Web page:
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The first ever National Social Prescribing Day

Date
Thu, 14 Mar 2019
Article
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Today, 14 March, has been chosen as the first ever National Social Prescribing Day.

East Riding of Yorkshire Council and the East Riding CCG funds Social Prescribing, which is a strong collaborative approach with everyone working together and delivered by the Humber Teaching NHS Foundation Trust, the council’s sport, play and arts service, Hull and East Yorkshire Mind and Smile Foundation; the voluntary and community services provider which aims to improve the lives of East Riding residents by addressing the social causes of ill health and wellbeing.

During a pilot, it was shown that significant numbers of people regularly attending GP practices had underlying non-medical issues such as loneliness, isolation and debt-related issues for example that, if dealt with, could reduce reliance on medical interventions or help people better manage existing long-term or complex conditions.

Link workers, based in GP practices, spend time actively listening to patients, helping them identify underlying causes, then together co-design and agree a personalised plan of action.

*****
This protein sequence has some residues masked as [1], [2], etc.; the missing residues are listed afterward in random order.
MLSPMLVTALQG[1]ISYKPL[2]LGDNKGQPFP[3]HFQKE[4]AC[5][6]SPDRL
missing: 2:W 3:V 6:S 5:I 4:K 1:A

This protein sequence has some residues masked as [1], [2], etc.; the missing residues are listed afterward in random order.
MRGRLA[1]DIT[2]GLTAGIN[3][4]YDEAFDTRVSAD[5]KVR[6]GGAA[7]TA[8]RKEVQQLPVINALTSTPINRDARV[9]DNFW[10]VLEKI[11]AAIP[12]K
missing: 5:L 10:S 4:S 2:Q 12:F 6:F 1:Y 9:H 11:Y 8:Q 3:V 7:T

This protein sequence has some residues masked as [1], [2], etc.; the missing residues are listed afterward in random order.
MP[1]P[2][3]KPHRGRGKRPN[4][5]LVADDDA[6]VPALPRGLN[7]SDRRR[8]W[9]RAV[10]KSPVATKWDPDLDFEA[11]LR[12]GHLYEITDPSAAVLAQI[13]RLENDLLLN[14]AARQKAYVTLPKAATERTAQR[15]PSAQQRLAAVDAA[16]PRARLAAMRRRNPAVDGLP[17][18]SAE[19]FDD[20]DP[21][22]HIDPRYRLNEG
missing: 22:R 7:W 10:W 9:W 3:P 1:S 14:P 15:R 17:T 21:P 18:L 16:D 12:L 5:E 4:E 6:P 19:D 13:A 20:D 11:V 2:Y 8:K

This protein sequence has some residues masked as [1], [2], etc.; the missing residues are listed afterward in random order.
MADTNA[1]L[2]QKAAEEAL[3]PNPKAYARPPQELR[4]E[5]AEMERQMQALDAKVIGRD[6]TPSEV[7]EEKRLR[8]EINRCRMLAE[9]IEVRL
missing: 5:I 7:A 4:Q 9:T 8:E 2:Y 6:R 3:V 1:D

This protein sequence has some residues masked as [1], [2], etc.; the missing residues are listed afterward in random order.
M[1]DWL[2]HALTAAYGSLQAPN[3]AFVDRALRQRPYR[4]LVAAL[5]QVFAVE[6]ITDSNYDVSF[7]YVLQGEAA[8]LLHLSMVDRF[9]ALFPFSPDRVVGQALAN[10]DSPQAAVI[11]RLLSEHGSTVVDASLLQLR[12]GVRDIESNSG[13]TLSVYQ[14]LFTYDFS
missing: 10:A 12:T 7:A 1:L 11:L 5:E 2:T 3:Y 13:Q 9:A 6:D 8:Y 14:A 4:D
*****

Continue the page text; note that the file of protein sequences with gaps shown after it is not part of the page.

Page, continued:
Where possible, link workers refer the person directly to appropriate local activities or services.

Link workers can spend more time getting to the cause of the issues rather than a GP who has an allotted time.

Where appropriate, Social Prescribing complements traditional medical services and, if necessary, the link worker liaises with the GP to ensure the resident receives a joined-up personalised service.

Where patients lack confidence or need more support to access services, the link worker refers them to a local connector colleague, who contacts the patient and agrees how to implement the plan, supporting them as necessary to access community first local services in villages, towns and rural areas, often working with the voluntary and community sector or a variety of other council services delivered in partnership between public health, leisure services, the sport, play and arts service or museums and libraries.

Social Prescribing does not replace medical services but instead works with them and the patient to identify and deal with underlying issues that hinder the person’s quality of life and health and wellbeing.

It utilises the locally commissioned services to deliver positive outcomes for patients.

This works particularly well for those with complex or long-term conditions who can also be offered help to research and manage their conditions at the council’s libraries.

Referrals are accepted from a variety of sources, including self-referrals.

Anyone wishing to know more can watch the Social Prescribing video at https://youtu.be/mRCCbofNtwI